Review: Sweet Evil, by Wendy Higgins

All right, I’m over the whole angel thing. Seriously. (Except for my angel/vampire double header book which I will write someday, but will not be for young adults, and will be more like The Da Vinci Code. I tried to make it a romance novel, but it refused to do it, so it is currently on hold.) But I was trolling through facebook, and I saw this book, Sweet Evil.

I read precisely one sentence before I was completely sold on the book. The sentence is, “What if there were teens whose lives literally depended on being bad influences?”

Augh. Still makes me tremble. What a freaking log line. I immediately spun expectations in my head. It would be Blair Waldorf, Heather Chandler, and all the Mean Girls, only they’d be Nephilim. Sign me up!

Except the book wasn’t like that at all. 🙁

Like, it wasn’t a bad book, it was just a real bad case of awesome premise, poor execution. The book has the following problems. (I’ll bullet list them.)

-Poor exposition. Every single important detail we need to know about angels, demons, our protag’s life, her father’s motivations, etc. is told to us through long character monologues. The protag never stumbles across something and figures things out for herself (although she’s grown up with special powers that she’s largely figured out on her own, so you’d think she’d be capable of some hypotheses.) Likewise, the stakes are all communicated to us in this manner. Like, the important part of that line, “their lives depended on it”? Well, we’re told that the Dukes (Neph daddies) will kill their offspring if they get out of line, but we don’t see this. In fact, the only punishment of a Nephilim we do see is publicly carried out and includes a loophole for bad behavior. Also, that scenes at the end of the book, so it really doesn’t help us see the stakes. Truth is, in this book, there are no stakes. Because nothing bad happens. Ever. To anyone.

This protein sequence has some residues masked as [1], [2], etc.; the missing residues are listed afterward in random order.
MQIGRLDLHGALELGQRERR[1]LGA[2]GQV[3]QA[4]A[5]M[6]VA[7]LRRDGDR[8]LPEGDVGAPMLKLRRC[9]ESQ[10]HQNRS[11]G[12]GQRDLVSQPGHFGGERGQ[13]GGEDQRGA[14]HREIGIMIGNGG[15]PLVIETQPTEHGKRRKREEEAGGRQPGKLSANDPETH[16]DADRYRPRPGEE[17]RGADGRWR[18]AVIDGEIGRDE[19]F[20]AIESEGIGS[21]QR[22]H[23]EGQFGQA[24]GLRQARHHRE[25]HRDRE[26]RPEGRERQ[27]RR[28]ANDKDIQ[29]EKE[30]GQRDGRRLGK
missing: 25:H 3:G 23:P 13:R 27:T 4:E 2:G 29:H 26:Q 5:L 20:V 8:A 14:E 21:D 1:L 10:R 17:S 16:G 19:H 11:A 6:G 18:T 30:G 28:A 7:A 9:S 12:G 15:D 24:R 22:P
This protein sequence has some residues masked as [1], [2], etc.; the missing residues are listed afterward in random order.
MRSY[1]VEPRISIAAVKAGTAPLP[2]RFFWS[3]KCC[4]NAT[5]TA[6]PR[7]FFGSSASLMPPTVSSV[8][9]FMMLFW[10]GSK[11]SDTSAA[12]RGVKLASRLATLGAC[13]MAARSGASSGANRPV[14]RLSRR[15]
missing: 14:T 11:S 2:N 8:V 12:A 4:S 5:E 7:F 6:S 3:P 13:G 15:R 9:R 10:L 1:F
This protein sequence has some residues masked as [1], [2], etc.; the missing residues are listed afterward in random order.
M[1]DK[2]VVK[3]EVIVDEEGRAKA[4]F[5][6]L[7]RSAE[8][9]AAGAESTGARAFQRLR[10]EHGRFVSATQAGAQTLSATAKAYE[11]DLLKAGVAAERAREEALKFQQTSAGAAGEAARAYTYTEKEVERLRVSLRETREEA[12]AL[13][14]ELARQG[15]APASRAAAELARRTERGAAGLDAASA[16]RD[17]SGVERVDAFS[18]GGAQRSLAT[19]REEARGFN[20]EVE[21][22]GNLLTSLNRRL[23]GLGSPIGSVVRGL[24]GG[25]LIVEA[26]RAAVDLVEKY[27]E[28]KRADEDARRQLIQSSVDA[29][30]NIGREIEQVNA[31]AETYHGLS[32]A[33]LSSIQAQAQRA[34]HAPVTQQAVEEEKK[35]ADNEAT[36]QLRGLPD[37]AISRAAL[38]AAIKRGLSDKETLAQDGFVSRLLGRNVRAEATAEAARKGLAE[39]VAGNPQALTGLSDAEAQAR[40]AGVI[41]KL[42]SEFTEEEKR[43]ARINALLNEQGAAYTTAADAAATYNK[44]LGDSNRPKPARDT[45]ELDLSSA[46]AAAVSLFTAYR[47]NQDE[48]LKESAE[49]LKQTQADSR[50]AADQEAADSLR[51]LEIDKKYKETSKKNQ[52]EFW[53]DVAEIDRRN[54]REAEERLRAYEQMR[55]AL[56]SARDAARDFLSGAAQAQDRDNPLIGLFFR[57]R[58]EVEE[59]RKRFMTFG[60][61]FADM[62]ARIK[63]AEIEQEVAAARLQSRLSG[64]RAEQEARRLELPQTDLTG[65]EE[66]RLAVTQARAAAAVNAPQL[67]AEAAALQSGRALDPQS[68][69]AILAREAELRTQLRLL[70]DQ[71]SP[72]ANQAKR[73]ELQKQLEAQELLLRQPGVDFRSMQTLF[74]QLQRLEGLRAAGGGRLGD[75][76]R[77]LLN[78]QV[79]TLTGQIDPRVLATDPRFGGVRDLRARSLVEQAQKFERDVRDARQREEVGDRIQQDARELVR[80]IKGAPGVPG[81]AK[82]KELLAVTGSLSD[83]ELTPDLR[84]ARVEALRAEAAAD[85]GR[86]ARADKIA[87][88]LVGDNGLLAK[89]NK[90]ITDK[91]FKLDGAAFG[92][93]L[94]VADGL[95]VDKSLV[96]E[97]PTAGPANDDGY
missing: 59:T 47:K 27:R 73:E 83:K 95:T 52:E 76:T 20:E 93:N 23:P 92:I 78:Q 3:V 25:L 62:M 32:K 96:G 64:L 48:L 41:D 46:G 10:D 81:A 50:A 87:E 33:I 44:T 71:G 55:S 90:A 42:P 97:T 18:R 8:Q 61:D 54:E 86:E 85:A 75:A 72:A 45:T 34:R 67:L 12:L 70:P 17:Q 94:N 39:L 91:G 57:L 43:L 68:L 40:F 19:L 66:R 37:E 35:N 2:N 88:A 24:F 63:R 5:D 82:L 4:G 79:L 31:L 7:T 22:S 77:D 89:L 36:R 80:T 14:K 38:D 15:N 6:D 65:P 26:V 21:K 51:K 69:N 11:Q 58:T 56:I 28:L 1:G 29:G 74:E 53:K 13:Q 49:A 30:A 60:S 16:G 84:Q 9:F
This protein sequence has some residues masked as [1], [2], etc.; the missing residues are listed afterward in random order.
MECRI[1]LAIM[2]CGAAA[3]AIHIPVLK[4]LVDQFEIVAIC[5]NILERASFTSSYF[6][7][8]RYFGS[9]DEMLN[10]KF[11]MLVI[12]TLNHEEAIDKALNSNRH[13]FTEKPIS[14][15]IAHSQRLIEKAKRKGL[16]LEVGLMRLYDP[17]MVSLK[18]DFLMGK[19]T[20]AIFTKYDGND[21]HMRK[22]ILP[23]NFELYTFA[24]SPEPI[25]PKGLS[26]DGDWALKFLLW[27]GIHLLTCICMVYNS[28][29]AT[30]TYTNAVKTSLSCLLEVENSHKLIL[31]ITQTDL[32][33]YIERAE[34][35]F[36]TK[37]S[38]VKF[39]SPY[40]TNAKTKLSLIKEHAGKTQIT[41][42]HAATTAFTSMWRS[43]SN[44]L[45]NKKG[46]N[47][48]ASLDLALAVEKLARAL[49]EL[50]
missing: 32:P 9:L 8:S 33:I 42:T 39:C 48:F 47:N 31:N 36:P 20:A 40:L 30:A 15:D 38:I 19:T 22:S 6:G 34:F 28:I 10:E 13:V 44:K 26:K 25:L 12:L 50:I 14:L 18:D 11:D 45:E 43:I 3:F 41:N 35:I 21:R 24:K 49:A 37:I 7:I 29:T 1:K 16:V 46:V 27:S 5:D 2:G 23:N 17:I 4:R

-Lack of proper tension and a disconnected plot that goes nowhere. Warning: SPOILERS. The book functions episodically, meaning that there is no overarching storyline. There are little story lines within, and this could be okay, if the protag ever had to actually solve one of her own problems. For our little Anna, however, someone’s always there to save the day. Kaiden saves her from Scott. It turns out that when demons are attacking her, her dad is just training her. And, when the demons try to kill her, angels rip out of another dimension and save her life. I suppose that’s an angelus ex machina. Yeah? /SPOILERS Also, since there’s no tension (or what little tension there is gets resolved quickly), it means the story never quite seems to get moving.

Other than that, it’s a fairly enjoyable ride. It was put-down-able, but also finishable. Kaiden is drool-worthy. I enjoyed all the sex and drugs and drinking. I liked the minor characters and their arcs.

The romance plot is pretty well done, although there are way too many, “And then I didn’t see Kaiden for months, and I was really depressed and tried to tell myself to get over him,” sequences. As far as tension goes, that was the only part of the book that had any. It doesn’t tie up, but I’m guessing there’s a sequel in the works.